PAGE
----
This review follows on from Mark Sealey’s comprehensive write-up
of this disc from 2010. I hadn’t expected it to re-appear on the review circuit but here we are again and why not indeed?
For those of you who know Schnittke’s remarkable symphonies, concertos and other later works the sheer sweetness of some of the Six Preludes
may come as a surprise. Firm tonality, some Mussorgsky-like cragginess and some quite perfumed romanticism are all part of the mix here, with the student Schnittke exploring technique and styles in the eclectic way he would retain for many of his later works. Having been warmed up with tones related to Rachmaninov and Scriabin, the distortion of tonality with quarter-tones of the solo which opens Dialogue
are all the more disorientating. This is a live recording but well produced and with a well-behaved audience, and with its heightened sense of timbre and polystylistic content this is more the radically stimulating Schnittke we have come know and appreciate. The cello part has plenty of virtuoso fireworks but can sometimes takes on the role of a human voice, emoting amongst a thicket of instrumental characters who can attack aggressively or create momentary moods of utter stillness, if never serenity.
More noisy as a recording, Yellow Sound
takes on the relationships between sound, colour and form which fascinated Vassili Kandinsky throughout his life. There is plenty of bumping around on stage, as well as some mild electric buzzing amongst the circuits and the recorded balance isn’t perfect, but this is the kind of ‘event’ piece, with plenty of strange effects and a mixture of scenic musical atmospheres which lends itself to closing your eyes and allowing the imagination free rein. The booklet notes describe the conceived appearance of some of the stage scenes, but I’ve not been able to find any photos to help us out in this regard. In any case the music is mostly strong enough to stand alone, and there are some very striking passages and never a really dull moment, even in a 35 minute piece in which you know there is lots going on but can see nothing.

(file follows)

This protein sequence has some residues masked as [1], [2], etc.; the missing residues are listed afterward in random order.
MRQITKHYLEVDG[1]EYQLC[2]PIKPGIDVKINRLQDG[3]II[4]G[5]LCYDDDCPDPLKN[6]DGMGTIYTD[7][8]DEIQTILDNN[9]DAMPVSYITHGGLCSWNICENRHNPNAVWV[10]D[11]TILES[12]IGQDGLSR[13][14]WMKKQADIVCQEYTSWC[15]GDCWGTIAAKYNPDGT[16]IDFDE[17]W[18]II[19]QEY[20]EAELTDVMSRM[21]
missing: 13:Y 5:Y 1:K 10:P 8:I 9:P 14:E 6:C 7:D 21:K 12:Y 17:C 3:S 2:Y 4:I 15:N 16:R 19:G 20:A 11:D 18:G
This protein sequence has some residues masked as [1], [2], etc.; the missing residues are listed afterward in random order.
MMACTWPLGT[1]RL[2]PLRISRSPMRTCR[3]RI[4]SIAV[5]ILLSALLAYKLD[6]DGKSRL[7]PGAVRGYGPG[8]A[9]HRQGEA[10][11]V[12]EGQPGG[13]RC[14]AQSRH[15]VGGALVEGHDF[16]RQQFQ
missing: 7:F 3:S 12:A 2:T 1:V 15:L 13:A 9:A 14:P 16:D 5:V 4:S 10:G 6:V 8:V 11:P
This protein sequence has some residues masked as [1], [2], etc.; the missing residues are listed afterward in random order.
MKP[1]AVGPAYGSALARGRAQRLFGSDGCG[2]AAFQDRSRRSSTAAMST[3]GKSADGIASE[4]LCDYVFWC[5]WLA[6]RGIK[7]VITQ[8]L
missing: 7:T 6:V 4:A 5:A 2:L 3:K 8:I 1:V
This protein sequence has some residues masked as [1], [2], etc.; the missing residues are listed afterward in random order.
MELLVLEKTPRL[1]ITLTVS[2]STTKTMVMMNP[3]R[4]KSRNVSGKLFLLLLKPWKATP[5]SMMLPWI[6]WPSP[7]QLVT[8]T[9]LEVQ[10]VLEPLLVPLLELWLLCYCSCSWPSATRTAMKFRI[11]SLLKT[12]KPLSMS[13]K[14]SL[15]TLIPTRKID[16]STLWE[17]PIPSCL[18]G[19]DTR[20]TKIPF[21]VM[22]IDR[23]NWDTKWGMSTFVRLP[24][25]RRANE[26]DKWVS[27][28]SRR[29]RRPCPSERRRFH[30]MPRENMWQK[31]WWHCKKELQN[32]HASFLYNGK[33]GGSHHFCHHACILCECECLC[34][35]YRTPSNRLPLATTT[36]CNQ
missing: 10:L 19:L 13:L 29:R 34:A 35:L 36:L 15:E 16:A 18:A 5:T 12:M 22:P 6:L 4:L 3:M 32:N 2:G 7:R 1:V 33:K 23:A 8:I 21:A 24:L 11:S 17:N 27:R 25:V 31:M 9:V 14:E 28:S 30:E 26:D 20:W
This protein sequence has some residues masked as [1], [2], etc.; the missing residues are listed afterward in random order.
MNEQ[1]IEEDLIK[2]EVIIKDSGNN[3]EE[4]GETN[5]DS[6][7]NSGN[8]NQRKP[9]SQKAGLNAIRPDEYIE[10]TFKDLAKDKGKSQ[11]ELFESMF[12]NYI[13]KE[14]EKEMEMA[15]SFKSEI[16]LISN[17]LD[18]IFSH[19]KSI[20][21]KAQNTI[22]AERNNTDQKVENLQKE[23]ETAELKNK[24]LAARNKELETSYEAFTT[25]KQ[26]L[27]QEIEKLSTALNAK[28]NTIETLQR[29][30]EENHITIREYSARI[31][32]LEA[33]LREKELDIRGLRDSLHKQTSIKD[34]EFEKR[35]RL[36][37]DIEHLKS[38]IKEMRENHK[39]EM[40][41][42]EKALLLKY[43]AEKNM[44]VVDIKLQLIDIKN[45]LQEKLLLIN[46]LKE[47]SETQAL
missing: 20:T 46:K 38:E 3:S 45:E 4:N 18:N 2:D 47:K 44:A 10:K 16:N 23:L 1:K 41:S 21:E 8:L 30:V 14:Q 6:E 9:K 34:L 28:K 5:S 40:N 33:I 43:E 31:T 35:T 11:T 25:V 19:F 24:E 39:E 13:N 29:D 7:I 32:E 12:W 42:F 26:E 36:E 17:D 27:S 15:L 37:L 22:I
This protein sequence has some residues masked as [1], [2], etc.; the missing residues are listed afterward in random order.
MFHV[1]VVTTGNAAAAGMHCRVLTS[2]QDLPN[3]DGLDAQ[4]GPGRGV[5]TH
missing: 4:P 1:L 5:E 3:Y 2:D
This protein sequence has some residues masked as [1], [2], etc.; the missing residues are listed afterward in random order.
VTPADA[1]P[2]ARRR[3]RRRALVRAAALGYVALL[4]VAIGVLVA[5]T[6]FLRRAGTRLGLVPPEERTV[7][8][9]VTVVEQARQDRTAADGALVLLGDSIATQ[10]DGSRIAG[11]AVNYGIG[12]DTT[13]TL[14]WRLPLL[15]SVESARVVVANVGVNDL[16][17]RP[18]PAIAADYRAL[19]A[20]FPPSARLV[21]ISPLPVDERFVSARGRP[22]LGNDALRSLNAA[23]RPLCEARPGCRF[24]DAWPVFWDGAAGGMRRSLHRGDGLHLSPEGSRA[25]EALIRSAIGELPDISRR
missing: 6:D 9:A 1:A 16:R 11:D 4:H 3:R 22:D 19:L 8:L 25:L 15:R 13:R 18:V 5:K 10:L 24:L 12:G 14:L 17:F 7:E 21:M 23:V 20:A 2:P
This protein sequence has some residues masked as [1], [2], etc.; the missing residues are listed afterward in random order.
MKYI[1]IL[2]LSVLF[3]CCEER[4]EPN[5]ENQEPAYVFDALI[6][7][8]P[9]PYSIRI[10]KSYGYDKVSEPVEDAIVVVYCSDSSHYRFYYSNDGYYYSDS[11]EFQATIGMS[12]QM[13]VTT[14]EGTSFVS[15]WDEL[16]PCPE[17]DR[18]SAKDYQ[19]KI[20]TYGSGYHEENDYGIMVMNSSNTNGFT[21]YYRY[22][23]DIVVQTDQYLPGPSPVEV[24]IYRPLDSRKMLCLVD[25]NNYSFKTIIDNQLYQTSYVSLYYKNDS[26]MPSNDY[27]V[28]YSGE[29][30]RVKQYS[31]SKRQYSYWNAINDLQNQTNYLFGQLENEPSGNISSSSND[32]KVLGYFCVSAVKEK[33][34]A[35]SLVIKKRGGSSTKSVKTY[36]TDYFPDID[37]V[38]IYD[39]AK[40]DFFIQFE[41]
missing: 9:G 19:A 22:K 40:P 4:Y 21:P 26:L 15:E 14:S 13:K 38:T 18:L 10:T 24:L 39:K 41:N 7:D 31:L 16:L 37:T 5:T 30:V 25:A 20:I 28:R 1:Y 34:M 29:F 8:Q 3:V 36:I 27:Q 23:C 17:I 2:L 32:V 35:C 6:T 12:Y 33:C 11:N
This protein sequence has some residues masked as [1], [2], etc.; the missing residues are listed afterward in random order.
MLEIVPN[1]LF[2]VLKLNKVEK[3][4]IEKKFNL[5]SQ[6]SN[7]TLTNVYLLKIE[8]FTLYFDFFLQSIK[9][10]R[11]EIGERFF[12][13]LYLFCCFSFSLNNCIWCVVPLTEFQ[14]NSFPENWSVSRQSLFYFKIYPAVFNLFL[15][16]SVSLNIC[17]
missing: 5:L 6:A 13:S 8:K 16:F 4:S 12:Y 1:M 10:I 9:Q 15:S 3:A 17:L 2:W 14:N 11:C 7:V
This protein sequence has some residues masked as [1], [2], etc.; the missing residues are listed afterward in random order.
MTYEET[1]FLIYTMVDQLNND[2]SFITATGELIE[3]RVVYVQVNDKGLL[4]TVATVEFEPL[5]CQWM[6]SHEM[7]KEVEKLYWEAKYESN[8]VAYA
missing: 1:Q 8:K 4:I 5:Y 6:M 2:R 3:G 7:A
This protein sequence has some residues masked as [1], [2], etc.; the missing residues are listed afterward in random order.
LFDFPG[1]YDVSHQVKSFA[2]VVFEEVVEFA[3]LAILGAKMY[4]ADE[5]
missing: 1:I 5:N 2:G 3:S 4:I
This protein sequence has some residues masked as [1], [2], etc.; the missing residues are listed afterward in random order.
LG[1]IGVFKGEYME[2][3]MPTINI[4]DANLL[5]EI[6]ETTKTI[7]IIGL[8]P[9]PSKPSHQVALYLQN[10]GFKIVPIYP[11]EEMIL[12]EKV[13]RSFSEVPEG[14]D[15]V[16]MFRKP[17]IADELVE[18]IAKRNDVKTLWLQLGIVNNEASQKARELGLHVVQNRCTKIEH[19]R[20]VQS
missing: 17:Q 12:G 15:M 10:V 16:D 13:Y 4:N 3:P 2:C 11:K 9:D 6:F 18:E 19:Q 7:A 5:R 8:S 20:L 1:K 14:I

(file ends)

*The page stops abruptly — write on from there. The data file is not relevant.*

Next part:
was Schnittke’s only setting of a poem by Boris Pasternak, despite plans for an entire cycle. With Doctor Zhivago
banned in the USSR even such a setting can be seen as a kind of rebellion, though Schnittke’s reasons for withdrawing it from the premiere concert was that the music didn’t match the standard of Pasternak’s poetry. It remained unpublished and unperformed for three decades, and with the text given in the booklet we can now follow the composer’s fascinating interpretation of a gripping and powerful text.
The final piece, fragile to the point of pain, is one of Schnittke’s final works, written while crippled after a series of strokes. Said to represent a search for a ‘new simplicity’, it is the kind of work which stands like an icon - direct in expression but no doubt full of layers of meaning at which we can only guess - a leap of faith in music which returns to an almost child-like naivety. The recording loses some of its lower frequencies for some reason, which leaves the poor cello a bit stranded, but this also adds to the refractive nature of gestures which seem to exist in a darkness ready to swallow them up at any moment.
I would agree that if you are just embarking on your Schnittke voyage of discovery then this is probably not the best place to start. The BIS label has a wealth of marvellous recordings, including a ‘6 CDs for the price of 2’ box of all 10 symphonies on BIS-CD-1767/68 which is a bargain not to be missed. Covering every period of Schnittke’s creative life, this Toccata release is also one no collector true should be without.
Previous review: Mark Sealey